How to Add Moderation and Translation to Your Unity Game

How to Add Moderation and Translation to Your Unity Game

As you implement your real-time chat for your Unity game, you’ll need to ensure you add an inclusive and welcoming environment for your all players. Language translation allows players from all over the world to interact with each other in real time, rather than isolating players that do not understand the language. Implementing moderation for your chat ensures that your players can chat freely without being subjected to abusive and profane messages. Both of these features allow players to interact with each other in a positive environment, helping foster a sense of community and strengthening player engagement.

While language translation and moderation are vital in game development for your chat, incorporating these features in your Unity project is easier said than done. To start from scratch, it takes a lot of resources to build, maintain, and scale when your players increase. You also need to intercept these messages in real time to translate and filter, as online games need messages to be efficiently delivered to communicate properly. Luckily, PubNub has made it easier than ever to inject real-time functionalities into Unity games with our real-time, low-latency API platform. We take care of the infrastructure layer of your apps so that you can focus on your application. Whether you're developing for Windows, Mac, iOS, Android, Virtual Reality systems such as Oculus and Meta Quest, or going cross-platform, our Unity SDK has you covered.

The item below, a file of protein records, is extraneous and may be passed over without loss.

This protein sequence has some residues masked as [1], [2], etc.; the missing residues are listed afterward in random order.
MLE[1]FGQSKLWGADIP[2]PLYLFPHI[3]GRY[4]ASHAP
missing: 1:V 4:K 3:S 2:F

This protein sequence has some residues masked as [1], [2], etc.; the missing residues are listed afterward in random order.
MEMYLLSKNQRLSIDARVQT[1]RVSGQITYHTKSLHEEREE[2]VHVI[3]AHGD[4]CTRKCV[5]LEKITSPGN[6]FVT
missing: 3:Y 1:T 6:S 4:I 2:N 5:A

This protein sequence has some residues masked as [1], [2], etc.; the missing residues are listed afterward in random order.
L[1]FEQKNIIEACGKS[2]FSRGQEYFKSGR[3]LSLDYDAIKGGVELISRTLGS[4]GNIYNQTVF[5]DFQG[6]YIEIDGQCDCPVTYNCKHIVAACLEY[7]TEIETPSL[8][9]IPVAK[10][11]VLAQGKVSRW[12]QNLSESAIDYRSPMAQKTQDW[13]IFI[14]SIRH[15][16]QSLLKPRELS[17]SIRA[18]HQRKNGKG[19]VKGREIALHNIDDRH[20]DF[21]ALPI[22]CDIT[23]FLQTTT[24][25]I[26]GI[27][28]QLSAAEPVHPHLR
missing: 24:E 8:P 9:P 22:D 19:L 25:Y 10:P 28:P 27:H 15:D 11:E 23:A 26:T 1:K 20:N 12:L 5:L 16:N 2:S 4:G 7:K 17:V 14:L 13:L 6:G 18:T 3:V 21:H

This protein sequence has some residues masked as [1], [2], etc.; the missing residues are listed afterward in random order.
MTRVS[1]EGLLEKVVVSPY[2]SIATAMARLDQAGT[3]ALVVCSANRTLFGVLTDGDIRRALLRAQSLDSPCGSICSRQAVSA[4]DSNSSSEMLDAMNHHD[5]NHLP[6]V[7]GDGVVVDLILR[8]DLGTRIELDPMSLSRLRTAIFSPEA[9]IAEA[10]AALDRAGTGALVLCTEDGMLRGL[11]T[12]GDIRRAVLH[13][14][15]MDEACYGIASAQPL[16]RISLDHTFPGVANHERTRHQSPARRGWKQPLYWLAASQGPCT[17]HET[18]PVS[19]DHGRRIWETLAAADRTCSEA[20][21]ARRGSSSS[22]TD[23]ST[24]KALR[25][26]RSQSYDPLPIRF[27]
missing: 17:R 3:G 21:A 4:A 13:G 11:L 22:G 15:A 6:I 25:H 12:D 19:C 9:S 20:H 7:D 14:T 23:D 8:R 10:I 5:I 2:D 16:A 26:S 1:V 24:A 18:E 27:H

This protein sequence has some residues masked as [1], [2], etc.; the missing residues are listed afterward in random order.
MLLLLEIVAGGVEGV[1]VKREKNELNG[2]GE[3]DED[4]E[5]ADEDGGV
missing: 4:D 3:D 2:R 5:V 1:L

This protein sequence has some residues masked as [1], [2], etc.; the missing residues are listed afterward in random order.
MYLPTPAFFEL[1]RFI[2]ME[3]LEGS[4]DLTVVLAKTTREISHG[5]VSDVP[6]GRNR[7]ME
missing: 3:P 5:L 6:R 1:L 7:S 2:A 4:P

Continue reading to learn how to add language translation and moderation to your real-time chat in your Unity game, starting from understanding how to configure the PubNub GameObject, learning about PubNub Functions, and the different integrations with third-party services that allow you to filter and translate messages in real time.

We strongly recommend you follow our real-time chat how-to guide which teaches you about how to implement different chat types and advanced features with PubNub. This guide is more focused on the language translation and moderation aspects of chat messages.

If you would like to see an example of how to implement language translation and moderation in a Unity game to use as a reference when following along with this guide, be sure to check out our Unity Showcase Game.

Getting Started with PubNub

Before you begin to understand how to set up language translation and moderation for your chat messages in real time, you’ll need to understand PubNub and how to configure your application to take advantage of the platform’s features.


PubNub is based on the Pub/Sub (Publish/Subscribe) model. A user will publish a message, which is essentially a payload that contains all relevant information, to the PubNub network. Users who want to receive or listen to the message and other generated events will subscribe to the PubNub network and parse the message. Event listeners are used to catch messages and events generated in the PubNub Network and trigger based on an action taken place.

To ensure the message gets to the right recipients, channels are used as the mechanism through which the data is transmitted from one device to another. Channels are required each time a device wants to publish and subscribe to the PubNub network. While a user can only publish one message at a time, a user can subscribe to many different channels at a time.